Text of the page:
Bruce Perry's Scarlet Witch

One of the highlights of the 2022 Northwest Control-Line Regionals was seeing Bruce Perry's Scarlet Witch up close. Photos don't capture the beauty of this Precision Aerobatics masterpiece. Bruce is from Edmonton, Alberta. Flying Lines photo.

Mike Hazel's Giant Ringmaster

Mike Hazel's Giant Ringmaster has a 73-inch wingspan and is powered by an O.S. .90. For comparison, his Micro Ringmaster, powered by Cox .010. Planes are seen at a Eugene Prop Spinners flying session at the Can Do Ranch in Junction City, Ore., on May 21, 2022. Flying Lines photo.

Ricardo Vieira's Banshee

Flying Lines reader Ricardo Vieira of Montreal, Quebec, recently built this Sig Banshee. He shortened the nose, changed the size of the rudder, modified the flaps and added sheeting to the leading edge. Power is an OS .40FP. Ricardo Vieira photo.

Jim Aron's Systréma 2

Jim Aron's Systréma 2 was winner of the Concous d' Elegance award at the 2022 Northwest Control-Line Regionals in Roseburg, Ore. Flying Lines photo.

Dennis Nunes' Circulas 61e

Dennis Nunes of Stockton, Calif., has produced another in his series of Circulas designs for Stunt. The Circulas 61e in the foreground is the "big brother" of the Circulas 46 IIe featured here previously, and shown in the background. Dennis Nunes photo.

Mike Haverly's Fait Accompli

The Jim Walker Memorial Spring Tune-Up in Portland, Ore., is when we get a chance to see some of the Northwest's new Precision Aerobatics beauties. This is Mike Haverly's Fait Accompli, seen at the 2022 Jim Walker Memorial -- it's not actually new but is his Fifth Element, refurbished and repainted, with a new stab and elevator and landing gear moved from the wing to the fuselage. Steve Lindstedt photo.

Fred Cesquim's Smith Miniplane

Frequent Flying Lines contributor Frederico Cesquim of São Paulo, Brazil, built this Smith Miniplane in 84 days as he rushed to get ready for the 2021 Brazilian Nats. See the article that tells the story. Fred Cesquim photo.

Chris Cox's Miggish

Chris Cox of Delta, B.C., has produced his annual Precision Aerobatics masterpiece. This is his 2022 Miggish, with electric power. Because of the difficulty of finding good light balsa wood, Chris built the plane entirely of composite materials such as Airex foam, fibreglass cloth and epoxy. Chris Cox photo.

Lickleys' Vampire

John and Lynette Lickley of Redmond, Ore., built this Vampire from a Brodak kit. Power is an Enya .25. Finish is butyrate dope. Flying weight is 24.5 oz. The plane is seen at the 2022 Western Oregon Control-line Flyers' annual general meeting in Salem, Ore. Flying Lines photo.

Paul Walker's 2022 Maximum Impact


Paul Walker's 2022 version of his electric Impact airplane for Precision Aerobatics uses the same geometry as his planes of the past few years. The 67-oz. stunter is powered by a Badass 3515-710 motor using Li-ion 6S 2600 battery and an Igor Burgar 12x5 three-blade prop. Paul Walker photo.

Gene Pape's Nemesis II

Here's another "nostalgia" Combat plane by Gene Pape of Eugene, Ore. It's a Nemesis II, designed in 1963 by Howard Rush. Power is a period-correct SuperTigre G21 .35. The plane is seen at the Eugene Prop Spinners' Orchard Point flying field. Flying Lines photo.

Bartlett/Lickley Skyraider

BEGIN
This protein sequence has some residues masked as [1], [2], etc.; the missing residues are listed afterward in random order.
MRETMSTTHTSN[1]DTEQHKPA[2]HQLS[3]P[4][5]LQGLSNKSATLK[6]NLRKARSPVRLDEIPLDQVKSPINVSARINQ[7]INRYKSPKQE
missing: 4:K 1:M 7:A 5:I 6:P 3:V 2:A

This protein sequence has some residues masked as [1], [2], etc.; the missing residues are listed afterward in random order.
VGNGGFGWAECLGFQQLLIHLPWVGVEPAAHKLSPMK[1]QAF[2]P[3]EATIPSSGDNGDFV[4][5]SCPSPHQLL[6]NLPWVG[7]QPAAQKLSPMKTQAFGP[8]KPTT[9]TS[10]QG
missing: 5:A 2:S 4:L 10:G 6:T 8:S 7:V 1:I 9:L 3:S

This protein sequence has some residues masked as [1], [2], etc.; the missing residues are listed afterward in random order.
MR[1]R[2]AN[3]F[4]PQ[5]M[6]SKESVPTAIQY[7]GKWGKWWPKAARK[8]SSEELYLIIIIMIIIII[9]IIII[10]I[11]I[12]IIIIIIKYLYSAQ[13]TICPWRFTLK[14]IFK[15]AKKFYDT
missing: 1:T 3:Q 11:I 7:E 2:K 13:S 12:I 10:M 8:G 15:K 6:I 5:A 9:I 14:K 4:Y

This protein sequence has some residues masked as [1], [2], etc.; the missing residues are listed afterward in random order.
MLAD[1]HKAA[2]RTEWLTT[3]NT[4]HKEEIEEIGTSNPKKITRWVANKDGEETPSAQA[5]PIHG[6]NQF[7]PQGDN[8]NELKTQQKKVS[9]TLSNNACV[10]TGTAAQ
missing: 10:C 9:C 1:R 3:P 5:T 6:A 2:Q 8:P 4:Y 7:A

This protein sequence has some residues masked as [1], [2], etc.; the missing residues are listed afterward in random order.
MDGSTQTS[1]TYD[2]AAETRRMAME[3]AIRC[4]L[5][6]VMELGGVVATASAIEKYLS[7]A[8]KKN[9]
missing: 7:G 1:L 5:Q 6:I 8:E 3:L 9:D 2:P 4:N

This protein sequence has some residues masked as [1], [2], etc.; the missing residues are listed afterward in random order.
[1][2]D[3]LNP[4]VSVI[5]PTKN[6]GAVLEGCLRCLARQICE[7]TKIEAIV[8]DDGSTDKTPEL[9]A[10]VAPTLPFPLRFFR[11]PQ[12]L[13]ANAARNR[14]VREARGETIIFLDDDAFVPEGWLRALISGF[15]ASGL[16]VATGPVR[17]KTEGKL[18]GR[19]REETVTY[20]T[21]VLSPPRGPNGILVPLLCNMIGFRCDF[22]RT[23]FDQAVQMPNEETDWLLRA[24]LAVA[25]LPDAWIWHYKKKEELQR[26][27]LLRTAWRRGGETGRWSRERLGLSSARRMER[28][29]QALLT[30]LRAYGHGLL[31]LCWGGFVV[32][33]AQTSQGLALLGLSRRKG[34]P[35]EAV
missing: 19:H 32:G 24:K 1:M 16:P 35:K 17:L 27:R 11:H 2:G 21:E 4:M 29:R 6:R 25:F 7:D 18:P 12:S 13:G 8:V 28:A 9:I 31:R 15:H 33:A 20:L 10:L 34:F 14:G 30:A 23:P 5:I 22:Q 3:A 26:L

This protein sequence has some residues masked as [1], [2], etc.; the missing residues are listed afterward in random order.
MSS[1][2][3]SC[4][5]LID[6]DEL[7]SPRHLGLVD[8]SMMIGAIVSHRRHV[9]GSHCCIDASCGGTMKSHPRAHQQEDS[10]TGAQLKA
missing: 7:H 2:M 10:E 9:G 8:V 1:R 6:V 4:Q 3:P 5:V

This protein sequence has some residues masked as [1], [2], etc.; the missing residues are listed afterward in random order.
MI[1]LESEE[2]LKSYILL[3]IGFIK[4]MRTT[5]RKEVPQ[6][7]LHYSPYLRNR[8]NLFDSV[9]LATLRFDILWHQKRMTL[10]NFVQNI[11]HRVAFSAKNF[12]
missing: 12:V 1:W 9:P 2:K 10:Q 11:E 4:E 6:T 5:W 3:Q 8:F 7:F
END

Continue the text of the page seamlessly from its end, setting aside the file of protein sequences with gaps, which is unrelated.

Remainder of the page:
One of the stars of 2022 Oregon Flying Fun No. 3 in Salem, Ore., was this Skyraider Navy Carrier plane, originally built by Craig Bartlett of Adair Village, Ore., many years ago and restored and reconfigured for Northwest Sport 40 Carrier by John and Lynette Lickley of Redmond, Ore. Power is an OS .35FP engine. Finish is Koverall, Randolph dope and Monokote trim. Steve Lindstedt photo.

Jim McCartney's Me-109

Jim McCartney of Lake Tapps, Wash., built this Midwest Me-109, with O.S. .40LA power. Monokote and automotive paint finish. Mike Potter photo.

Gene Pape's Voodoo

Here's another in our series of vintage Combat planes. This is Gene Pape's Voodoo, powered by a Fox Rocket .35. Finish is laminating film over silk, with Econokote trim, as describe in Gene's March 2021Miscellaneous Stuff column. The system uses no dope at all and results in a shiny, flawless finish. Flying Lines photo.

Thompson Undertaker/Pape Devastator

Recently there has been interest in vintage Combat planes, with lots of Sneekers, VooDoos, Half-Fasts and other late-1950s, early-1960s planes showing up on flying fields. These two planes don't quite fit the "vintage" category, but more appropriately fit into the "nostalgia" category, the same way Classic Stunt planes recall an earlier era without quite being "Old-Time." At right is Gene Pape's late-1970s Devastator, powered by a Fox Combat Special Mark III. At left is John Thompson's early 1980s Undertaker, powered by a Fox Combat Special MkVI. Both are recent builds, just for fun flying and display, seen above at a Eugene Prop Spinners flying session in January 2022. Both are great fliers that probably would compete well in AMA Fast Combat today, if they had contemporary Nelson power. Incidentally, plans for the Undertaker, published in Model Aviation in October 1985, are still available from the Academy of Model Aeronautics plans service. Ask for plan No. 489. Flying Lines photo.

Larry Lewin/Henry Hajdik P-40

Larry Lewin of Abbotsford, B.C., built this P40 for his friend Henry Hajdik. The plane is built from a Carl Goldberg kit and powered by an O.S. .25LA. Covering is Monokote. It's so nice, we're including two views. More photos and details are available on the Pacific Aeromodellers Club Facebook page. Larry Lewin photos.

Mike Hazel's 2022 Super Sport racer

Simple and fast: Mike Hazel of Mehama, Ore., just built this Northwest Super Sport plane, powered by the standard NWSS K&B .40, for the 2022 Racing season. Mike gives details: "Wingspan is 34 inches, and very basic construction. Tailfeathers made from 6"x12" 1/8 inch plywood. Sounds heavy but these planes are usually too nose-heavy and this made it balance nicely. Plus it made for very quick construction. Clear epoxy finish on fuselage and tail, monokote on wings. Ready-to-fly weight is 29-1/2 ounces." The plane was a winner in its first outing, at the 2021 A Day at the Races in Portland, Ore. Mike Hazel photo.

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This page was upated April 27, 2023